Library flooding damage ‘cost the public £50,000’

Portsmouth Central Library
Portsmouth Central Library

Six people arrested in police anti-drug operation

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TWO teenagers caused a library to flood after leaving taps on in the toilets – costing the taxpayer £50,000, a court heard.

The 16-year-old boys – who cannot be named for legal reasons – are accused of causing criminal damage at the Norrish Central Library in Portsmouth’s Guildhall Square.

Portsmouth Magistrates’ Court heard that taps in the third-floor men’s toilets were switched on, the plug left in and that water poured through the library from 7.28pm on August 18 until the next day.

Insurance covered some of costs – which totalled more than £150,000.

But when asked by prosecutor Colin Shackel how much Portsmouth City Council had to pay to help rectify the damage, library operations manager Susan Main said during evidence: ‘I believe around £50,000.’

The library was shut for five months while repairs were carried out, including re-carpeting the building, replacing computer equipment and fixing electrics. Some irreplaceable books were also destroyed when water cascaded through the building.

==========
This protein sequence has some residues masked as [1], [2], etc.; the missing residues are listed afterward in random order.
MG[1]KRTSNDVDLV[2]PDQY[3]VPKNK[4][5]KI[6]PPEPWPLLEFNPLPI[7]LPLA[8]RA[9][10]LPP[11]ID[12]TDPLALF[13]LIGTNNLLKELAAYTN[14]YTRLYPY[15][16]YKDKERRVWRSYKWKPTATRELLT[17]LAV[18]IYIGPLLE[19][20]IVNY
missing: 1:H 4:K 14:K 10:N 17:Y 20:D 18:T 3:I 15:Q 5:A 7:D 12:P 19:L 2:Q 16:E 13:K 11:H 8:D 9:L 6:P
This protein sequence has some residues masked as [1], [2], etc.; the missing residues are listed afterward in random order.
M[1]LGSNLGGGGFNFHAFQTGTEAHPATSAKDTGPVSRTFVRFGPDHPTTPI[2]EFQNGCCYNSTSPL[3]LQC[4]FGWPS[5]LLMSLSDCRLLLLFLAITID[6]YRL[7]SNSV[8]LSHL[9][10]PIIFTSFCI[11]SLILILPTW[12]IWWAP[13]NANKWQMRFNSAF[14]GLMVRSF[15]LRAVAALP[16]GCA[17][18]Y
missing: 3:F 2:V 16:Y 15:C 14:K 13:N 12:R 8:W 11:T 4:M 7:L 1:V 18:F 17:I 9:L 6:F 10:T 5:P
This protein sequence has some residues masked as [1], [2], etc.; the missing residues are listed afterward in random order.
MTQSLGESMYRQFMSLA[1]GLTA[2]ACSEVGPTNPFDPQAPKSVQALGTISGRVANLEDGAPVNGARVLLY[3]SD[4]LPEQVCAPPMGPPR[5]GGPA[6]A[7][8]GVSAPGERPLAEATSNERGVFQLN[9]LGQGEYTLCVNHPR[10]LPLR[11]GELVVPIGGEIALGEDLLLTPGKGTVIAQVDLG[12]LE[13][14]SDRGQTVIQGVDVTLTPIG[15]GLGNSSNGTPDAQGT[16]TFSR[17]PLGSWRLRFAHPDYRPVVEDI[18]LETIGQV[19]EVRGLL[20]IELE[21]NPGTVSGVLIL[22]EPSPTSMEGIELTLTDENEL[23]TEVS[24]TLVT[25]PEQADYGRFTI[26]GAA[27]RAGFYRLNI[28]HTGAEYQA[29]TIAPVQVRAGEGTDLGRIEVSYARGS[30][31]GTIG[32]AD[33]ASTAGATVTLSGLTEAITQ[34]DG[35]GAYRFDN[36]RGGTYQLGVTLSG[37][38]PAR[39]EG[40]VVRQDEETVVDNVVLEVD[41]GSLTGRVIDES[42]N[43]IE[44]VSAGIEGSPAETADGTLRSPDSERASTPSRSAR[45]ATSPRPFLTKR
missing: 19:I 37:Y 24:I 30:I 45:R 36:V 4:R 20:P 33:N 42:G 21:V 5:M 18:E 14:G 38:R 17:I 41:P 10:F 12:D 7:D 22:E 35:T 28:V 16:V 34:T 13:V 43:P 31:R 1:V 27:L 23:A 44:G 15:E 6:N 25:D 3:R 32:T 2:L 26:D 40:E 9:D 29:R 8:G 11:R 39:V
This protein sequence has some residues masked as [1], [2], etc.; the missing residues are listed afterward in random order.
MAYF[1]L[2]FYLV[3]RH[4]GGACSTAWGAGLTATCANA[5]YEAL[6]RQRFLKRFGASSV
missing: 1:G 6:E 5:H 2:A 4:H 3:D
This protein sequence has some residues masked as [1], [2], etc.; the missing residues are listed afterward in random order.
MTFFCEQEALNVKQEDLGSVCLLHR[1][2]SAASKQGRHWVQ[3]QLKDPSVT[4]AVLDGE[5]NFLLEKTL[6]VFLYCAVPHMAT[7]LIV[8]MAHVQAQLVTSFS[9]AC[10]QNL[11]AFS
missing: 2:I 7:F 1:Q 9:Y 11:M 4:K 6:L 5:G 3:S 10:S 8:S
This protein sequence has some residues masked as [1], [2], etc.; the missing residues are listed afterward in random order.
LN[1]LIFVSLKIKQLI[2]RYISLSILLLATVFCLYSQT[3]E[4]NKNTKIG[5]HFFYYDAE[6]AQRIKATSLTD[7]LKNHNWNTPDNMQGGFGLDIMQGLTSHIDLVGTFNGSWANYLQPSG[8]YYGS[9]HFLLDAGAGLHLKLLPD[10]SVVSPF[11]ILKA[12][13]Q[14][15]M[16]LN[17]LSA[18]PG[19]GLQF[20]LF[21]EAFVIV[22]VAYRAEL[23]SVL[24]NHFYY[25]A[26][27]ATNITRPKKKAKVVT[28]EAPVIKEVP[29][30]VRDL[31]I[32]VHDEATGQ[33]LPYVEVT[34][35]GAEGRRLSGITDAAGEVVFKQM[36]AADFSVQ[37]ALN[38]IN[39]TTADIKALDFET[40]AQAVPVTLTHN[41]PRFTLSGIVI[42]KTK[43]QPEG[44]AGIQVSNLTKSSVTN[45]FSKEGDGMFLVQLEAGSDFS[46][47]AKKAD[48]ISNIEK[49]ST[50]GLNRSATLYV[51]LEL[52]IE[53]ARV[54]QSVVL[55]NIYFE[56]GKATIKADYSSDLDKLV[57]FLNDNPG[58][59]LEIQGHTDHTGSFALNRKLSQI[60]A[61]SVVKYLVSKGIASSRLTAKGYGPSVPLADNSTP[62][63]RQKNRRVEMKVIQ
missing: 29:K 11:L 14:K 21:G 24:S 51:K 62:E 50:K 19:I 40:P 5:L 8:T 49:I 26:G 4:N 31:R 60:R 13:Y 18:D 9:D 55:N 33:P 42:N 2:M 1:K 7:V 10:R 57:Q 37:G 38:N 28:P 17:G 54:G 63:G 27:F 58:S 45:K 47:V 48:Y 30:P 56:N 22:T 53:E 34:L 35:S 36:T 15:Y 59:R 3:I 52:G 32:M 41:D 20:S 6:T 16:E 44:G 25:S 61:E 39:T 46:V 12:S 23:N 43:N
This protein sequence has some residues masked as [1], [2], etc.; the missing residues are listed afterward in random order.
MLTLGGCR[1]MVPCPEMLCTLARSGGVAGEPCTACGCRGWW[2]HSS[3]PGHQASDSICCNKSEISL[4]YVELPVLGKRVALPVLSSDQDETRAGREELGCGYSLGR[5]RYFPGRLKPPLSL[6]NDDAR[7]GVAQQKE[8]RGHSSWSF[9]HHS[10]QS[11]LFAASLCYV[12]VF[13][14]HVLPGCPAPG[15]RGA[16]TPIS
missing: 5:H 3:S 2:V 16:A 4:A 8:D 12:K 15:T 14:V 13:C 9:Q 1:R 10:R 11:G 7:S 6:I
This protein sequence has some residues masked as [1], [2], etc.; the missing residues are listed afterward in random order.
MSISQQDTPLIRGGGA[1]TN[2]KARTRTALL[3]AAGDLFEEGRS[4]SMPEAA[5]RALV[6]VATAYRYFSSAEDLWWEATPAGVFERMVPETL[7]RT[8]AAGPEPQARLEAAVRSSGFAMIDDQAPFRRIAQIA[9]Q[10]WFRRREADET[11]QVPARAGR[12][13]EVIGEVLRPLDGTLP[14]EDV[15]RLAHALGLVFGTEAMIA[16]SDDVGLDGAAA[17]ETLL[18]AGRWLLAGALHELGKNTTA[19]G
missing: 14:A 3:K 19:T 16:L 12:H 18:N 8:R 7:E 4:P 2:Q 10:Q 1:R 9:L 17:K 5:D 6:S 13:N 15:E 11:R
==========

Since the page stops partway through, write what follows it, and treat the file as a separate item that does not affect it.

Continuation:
Mrs Main told the court she was alerted to the flood early on August 19 by a staff member and arrived at the scene at about 7am.

She said: ‘I had to wade through [the water] on the third floor.’

Prosecutor Mr Shackel said: ‘The Crown says we can time the flooding being visible in the third floor to 7.28pm on the day in question because we can see it on CCTV.

‘Obviously somebody has turned those taps on before 7.28pm on that day. The Crown says that there is set procedure for dealing with this particular end of the library. On this particular day the lift closed at approximately 4.30pm. Once the cafe’s closed, the other rooms on that floor aren’t being used. It is then for a member of staff to close down that whole part of the building to public access.’

He added: ‘The Crown’s case is whoever had turned those taps on had subsequently gone into that part of the building. It is the Crown’s case that it is [the defendants] because their movements are recorded on CCTV.’

The teenagers deny criminal damage. They were bailed to appear again in court in April.